Brain Drain or Birth Dearth?

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Observers and advocates on Long Island — New York's Nassau and Suffolk counties — have repeatedly used age group population estimates to bolster land use policies based on their preferred narrative. The assumption? Young adults are moving away from the region in large numbers due to the high cost of living, particularly housing prices. So, the story goes, the suburban pattern must be broken, and small, high density housing units must replace detached, single-family homes as the dominant urban form if young adults are to be retained.

When the Long Island Housing Partnership dedicated a dozen affordable housing units in Southampton town in 2007, a spokesperson explained. “We're losing our young from the ages of 20 to 34 at five times the national average. People can't stay because of the high cost of living.” The region's premiere daily, Newsday, editorialized a few years later, “Unless Long Island stops this brain drain, it won't prosper.”

In reality, explanations for the changes in the size of age cohorts from decade to decade amount to little more than speculation. Census estimates of the population by age group tell us next to nothing about if, when, where, or why people are moving or “disappearing.” The data is a static picture of population age groups as they exist in a given geography on a given day.

Demographers have long believed that the primary driver of changes in age cohorts are changing patterns of birth and death rates. For example, in 1980, there were 141,917 fewer children below the age of 10 than in 1970 in Nassau-Suffolk (484,145 vs. 342,228). This correlates roughly with the decline of 150,262 in the number of 10-19 year-olds between 1980 and 1990, the decline of 110,663 in the number of people between 20 and 29 years of age in the 1990s, and the decline of 107,657 in the number of people between the ages of 30 and 39 in the 2000s (441,008 vs. 333,351).

This makes perfect sense. Individuals born in the 1970s would be in their teens in the 1980s, in their 20s in the 1990s, and in their 30s in the 2000s. If there were 150 thousand fewer children aged 0-9 in the 1970s, one would expect there to be over 100 thousand fewer people in their 30s in the 2000s.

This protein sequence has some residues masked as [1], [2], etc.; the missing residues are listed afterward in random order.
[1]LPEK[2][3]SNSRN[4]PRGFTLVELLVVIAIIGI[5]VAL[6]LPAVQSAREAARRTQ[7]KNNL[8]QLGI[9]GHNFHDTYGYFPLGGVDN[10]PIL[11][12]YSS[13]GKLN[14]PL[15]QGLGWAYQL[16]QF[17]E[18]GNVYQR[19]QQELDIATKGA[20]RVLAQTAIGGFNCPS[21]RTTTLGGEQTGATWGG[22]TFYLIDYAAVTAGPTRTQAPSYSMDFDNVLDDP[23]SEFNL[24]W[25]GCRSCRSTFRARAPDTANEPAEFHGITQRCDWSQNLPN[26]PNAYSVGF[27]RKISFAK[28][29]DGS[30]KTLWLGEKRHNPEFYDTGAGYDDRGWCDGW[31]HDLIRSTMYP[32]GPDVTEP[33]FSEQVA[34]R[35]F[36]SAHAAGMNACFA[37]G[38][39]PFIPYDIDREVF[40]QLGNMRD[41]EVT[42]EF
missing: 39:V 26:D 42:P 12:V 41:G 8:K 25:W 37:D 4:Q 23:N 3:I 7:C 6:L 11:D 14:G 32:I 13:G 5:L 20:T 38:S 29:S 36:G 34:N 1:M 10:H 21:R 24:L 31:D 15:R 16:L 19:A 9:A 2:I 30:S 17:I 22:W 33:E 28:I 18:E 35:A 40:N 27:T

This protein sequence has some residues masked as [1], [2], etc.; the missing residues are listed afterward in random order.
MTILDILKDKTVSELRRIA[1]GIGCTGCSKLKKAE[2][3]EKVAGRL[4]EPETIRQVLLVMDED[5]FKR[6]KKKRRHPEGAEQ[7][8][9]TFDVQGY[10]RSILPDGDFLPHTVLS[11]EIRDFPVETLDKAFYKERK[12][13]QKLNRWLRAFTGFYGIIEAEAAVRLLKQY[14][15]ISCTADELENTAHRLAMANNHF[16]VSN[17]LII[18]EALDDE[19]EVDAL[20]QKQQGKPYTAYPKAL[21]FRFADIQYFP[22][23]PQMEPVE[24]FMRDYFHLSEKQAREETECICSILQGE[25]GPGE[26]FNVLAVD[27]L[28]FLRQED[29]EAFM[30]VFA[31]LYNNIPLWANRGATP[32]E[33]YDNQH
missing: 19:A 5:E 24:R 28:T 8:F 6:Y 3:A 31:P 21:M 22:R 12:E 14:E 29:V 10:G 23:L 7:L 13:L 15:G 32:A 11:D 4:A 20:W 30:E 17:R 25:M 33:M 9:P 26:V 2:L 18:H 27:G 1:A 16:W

It is, in other words, the case that the sharp decline of twenty-somethings in the 1990s and of thirty-somethings in the 2000s is largely the result of the “birth dearth,” a sharp decline in the birth rate that Nassau-Suffolk experienced in the 1970s, the decade after the “baby boom” from 1947 to 1964. The 1970s birth cohort is wending its way through the life cycle.

Indeed, even as critics decry the “brain drain,” it looks like this pattern has started to partially reverse in Nassau-Suffolk. Because birth rates rose in the late 1980s and early 1990s, there has been a substantial increase in the number of people between 15 and 24 years of age in the past decade. The population aged 15-19 increased by 17.4 percent, between 2000 and 2010, while the 20-24 year-old group increased by 18 percent, for a total increase of 15-24 year-olds of 54,726 over the last ten years. If the correlation between housing costs and people in their early 20s was strong, it is unlikely that during a period when the median price of a single-family home increased by 66 percent (from $220,000 in 2000 to $366,000 in 2010), that the population in their early twenties would increase as well.

All of this is not to discount the importance of migration patterns, or the attractiveness of a particular region to those in a particular age group. But the misinterpretation of data can lead to misplaced policy priorities. In this case, it's generally believed that when young adults move away from a region it's unhealthy for the area, and that policies that encourage a reversal of the trend — “hip” downtowns, sports stadiums, entertainment venues, small attached housing units — should be put in place.